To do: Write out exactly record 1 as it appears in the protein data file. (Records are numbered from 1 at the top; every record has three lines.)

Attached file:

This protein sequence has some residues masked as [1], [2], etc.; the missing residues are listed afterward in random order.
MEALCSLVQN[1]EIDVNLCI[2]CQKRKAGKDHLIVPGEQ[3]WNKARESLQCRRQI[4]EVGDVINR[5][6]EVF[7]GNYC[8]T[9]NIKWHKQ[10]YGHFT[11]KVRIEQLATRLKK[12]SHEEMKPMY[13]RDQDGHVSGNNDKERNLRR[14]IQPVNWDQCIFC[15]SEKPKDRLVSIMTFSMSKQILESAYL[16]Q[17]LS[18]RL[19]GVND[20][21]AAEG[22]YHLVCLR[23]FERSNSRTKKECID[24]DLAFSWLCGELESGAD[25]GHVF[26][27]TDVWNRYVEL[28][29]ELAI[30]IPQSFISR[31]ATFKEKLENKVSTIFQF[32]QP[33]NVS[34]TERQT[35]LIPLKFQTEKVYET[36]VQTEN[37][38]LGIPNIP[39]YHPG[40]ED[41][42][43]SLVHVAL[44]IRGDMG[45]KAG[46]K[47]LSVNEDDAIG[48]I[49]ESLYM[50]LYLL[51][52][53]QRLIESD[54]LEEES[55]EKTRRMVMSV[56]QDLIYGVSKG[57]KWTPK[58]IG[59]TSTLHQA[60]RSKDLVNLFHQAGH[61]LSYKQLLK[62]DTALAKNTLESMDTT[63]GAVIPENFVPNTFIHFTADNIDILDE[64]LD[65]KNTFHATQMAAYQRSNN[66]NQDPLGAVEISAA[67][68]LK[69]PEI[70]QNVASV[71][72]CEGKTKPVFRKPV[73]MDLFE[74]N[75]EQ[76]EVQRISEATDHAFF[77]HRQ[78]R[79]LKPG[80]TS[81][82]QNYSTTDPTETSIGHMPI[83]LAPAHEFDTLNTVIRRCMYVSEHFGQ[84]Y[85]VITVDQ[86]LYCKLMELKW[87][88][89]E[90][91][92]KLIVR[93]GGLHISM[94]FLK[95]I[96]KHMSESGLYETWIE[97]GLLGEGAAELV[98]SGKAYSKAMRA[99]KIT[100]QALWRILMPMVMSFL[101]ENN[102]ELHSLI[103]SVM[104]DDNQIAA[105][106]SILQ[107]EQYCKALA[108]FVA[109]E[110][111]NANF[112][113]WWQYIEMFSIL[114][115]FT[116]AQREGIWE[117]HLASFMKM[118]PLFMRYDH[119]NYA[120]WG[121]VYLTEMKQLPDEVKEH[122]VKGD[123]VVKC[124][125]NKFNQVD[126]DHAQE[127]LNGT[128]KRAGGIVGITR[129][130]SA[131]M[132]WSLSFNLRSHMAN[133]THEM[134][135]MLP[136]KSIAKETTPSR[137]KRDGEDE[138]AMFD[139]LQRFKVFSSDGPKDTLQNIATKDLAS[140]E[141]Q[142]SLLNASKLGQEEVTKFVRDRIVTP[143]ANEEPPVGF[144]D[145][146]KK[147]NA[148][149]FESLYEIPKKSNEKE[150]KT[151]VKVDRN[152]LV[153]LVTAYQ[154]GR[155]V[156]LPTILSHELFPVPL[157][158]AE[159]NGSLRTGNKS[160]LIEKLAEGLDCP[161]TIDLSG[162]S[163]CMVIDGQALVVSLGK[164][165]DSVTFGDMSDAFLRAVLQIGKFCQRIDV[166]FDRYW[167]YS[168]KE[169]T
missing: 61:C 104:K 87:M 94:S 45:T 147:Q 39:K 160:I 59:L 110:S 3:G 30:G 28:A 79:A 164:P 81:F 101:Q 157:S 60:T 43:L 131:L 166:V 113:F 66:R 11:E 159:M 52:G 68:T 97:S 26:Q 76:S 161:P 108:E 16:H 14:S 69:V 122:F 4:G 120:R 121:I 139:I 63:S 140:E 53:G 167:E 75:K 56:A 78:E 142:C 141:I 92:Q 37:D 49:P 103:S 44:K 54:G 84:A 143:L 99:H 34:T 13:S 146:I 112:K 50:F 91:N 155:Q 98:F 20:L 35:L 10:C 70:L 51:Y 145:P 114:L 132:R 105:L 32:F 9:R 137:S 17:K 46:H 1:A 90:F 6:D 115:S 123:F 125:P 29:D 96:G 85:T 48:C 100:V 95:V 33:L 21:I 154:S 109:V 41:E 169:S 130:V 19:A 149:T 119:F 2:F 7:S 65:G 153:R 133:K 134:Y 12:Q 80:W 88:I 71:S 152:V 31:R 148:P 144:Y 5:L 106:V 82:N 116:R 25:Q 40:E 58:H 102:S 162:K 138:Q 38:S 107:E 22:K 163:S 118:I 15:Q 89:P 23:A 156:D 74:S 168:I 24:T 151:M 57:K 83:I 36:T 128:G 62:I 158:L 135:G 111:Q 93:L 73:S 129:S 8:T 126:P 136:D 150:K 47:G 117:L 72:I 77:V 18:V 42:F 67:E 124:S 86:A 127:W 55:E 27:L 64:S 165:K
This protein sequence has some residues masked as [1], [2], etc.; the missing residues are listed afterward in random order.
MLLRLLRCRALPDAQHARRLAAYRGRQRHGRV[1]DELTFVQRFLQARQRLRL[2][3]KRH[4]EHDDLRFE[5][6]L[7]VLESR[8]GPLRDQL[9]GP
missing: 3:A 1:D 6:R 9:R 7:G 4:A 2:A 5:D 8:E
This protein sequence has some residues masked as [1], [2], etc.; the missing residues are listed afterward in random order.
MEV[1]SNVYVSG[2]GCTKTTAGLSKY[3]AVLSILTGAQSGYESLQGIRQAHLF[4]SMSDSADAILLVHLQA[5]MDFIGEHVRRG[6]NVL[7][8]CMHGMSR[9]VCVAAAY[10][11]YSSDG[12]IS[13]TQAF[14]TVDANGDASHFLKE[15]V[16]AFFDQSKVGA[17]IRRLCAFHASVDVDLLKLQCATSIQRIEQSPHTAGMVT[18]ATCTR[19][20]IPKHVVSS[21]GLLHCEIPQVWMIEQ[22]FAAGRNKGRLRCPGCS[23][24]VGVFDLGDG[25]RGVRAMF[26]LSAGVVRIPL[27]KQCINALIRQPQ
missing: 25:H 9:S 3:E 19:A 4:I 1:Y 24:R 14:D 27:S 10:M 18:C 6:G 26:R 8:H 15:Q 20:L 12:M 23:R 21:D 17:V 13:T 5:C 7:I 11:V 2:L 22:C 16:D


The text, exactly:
This protein sequence has some residues masked as [1], [2], etc.; the missing residues are listed afterward in random order.
MEALCSLVQN[1]EIDVNLCI[2]CQKRKAGKDHLIVPGEQ[3]WNKARESLQCRRQI[4]EVGDVINR[5][6]EVF[7]GNYC[8]T[9]NIKWHKQ[10]YGHFT[11]KVRIEQLATRLKK[12]SHEEMKPMY[13]RDQDGHVSGNNDKERNLRR[14]IQPVNWDQCIFC[15]SEKPKDRLVSIMTFSMSKQILESAYL[16]Q[17]LS[18]RL[19]GVND[20][21]AAEG[22]YHLVCLR[23]FERSNSRTKKECID[24]DLAFSWLCGELESGAD[25]GHVF[26][27]TDVWNRYVEL[28][29]ELAI[30]IPQSFISR[31]ATFKEKLENKVSTIFQF[32]QP[33]NVS[34]TERQT[35]LIPLKFQTEKVYET[36]VQTEN[37][38]LGIPNIP[39]YHPG[40]ED[41][42][43]SLVHVAL[44]IRGDMG[45]KAG[46]K[47]LSVNEDDAIG[48]I[49]ESLYM[50]LYLL[51][52][53]QRLIESD[54]LEEES[55]EKTRRMVMSV[56]QDLIYGVSKG[57]KWTPK[58]IG[59]TSTLHQA[60]RSKDLVNLFHQAGH[61]LSYKQLLK[62]DTALAKNTLESMDTT[63]GAVIPENFVPNTFIHFTADNIDILDE[64]LD[65]KNTFHATQMAAYQRSNN[66]NQDPLGAVEISAA[67][68]LK[69]PEI[70]QNVASV[71][72]CEGKTKPVFRKPV[73]MDLFE[74]N[75]EQ[76]EVQRISEATDHAFF[77]HRQ[78]R[79]LKPG[80]TS[81][82]QNYSTTDPTETSIGHMPI[83]LAPAHEFDTLNTVIRRCMYVSEHFGQ[84]Y[85]VITVDQ[86]LYCKLMELKW[87][88][89]E[90][91][92]KLIVR[93]GGLHISM[94]FLK[95]I[96]KHMSESGLYETWIE[97]GLLGEGAAELV[98]SGKAYSKAMRA[99]KIT[100]QALWRILMPMVMSFL[101]ENN[102]ELHSLI[103]SVM[104]DDNQIAA[105][106]SILQ[107]EQYCKALA[108]FVA[109]E[110][111]NANF[112][113]WWQYIEMFSIL[114][115]FT[116]AQREGIWE[117]HLASFMKM[118]PLFMRYDH[119]NYA[120]WG[121]VYLTEMKQLPDEVKEH[122]VKGD[123]VVKC[124][125]NKFNQVD[126]DHAQE[127]LNGT[128]KRAGGIVGITR[129][130]SA[131]M[132]WSLSFNLRSHMAN[133]THEM[134][135]MLP[136]KSIAKETTPSR[137]KRDGEDE[138]AMFD[139]LQRFKVFSSDGPKDTLQNIATKDLAS[140]E[141]Q[142]SLLNASKLGQEEVTKFVRDRIVTP[143]ANEEPPVGF[144]D[145][146]KK[147]NA[148][149]FESLYEIPKKSNEKE[150]KT[151]VKVDRN[152]LV[153]LVTAYQ[154]GR[155]V[156]LPTILSHELFPVPL[157][158]AE[159]NGSLRTGNKS[160]LIEKLAEGLDCP[161]TIDLSG[162]S[163]CMVIDGQALVVSLGK[164][165]DSVTFGDMSDAFLRAVLQIGKFCQRIDV[166]FDRYW[167]YS[168]KE[169]T
missing: 61:C 104:K 87:M 94:S 45:T 147:Q 39:K 160:I 59:L 110:S 3:G 30:G 28:A 79:A 164:P 81:F 101:Q 157:S 60:T 43:L 131:L 166:V 113:F 66:R 11:E 159:M 52:G 68:T 97:S 26:Q 76:S 161:P 108:E 16:H 14:S 69:V 122:F 4:G 120:R 121:I 139:I 63:S 140:E 53:G 167:E 75:K 56:A 78:E 142:C 141:I 92:Q 37:D 49:P 103:S 44:K 54:G 84:A 143:L 99:H 34:T 13:S 146:I 112:K 50:F 91:N 155:Q 98:F 20:L 35:L 10:C 70:L 51:Y 145:P 114:L 132:R 105:L 32:F 9:R 137:S 17:K 46:H 1:A 90:F 6:D 115:S 123:F 125:P 29:D 96:G 85:T 48:C 100:V 95:V 33:L 21:I 154:S 109:V 41:E 169:S 130:V 19:A 149:T 119:F 2:F 7:S 65:G 153:R 133:K 134:Y 12:Q 80:W 88:I 71:S 152:V 31:R 148:P 144:Y 5:L 106:V 82:N 116:R 25:Q 40:E 58:H 102:S 162:K 138:Q 38:S 107:E 22:K 163:S 118:I 15:Q 89:P 23:A 156:D 74:S 168:I 24:T 151:M 57:K 83:I 36:T 128:G 62:I 158:L 135:G 111:Q 93:L 73:S 129:S 8:T 126:P 136:D 150:K 47:G 117:L 72:I 77:V 18:V 42:F 67:E 124:S 86:A 127:W 55:E 27:L 64:S 165:K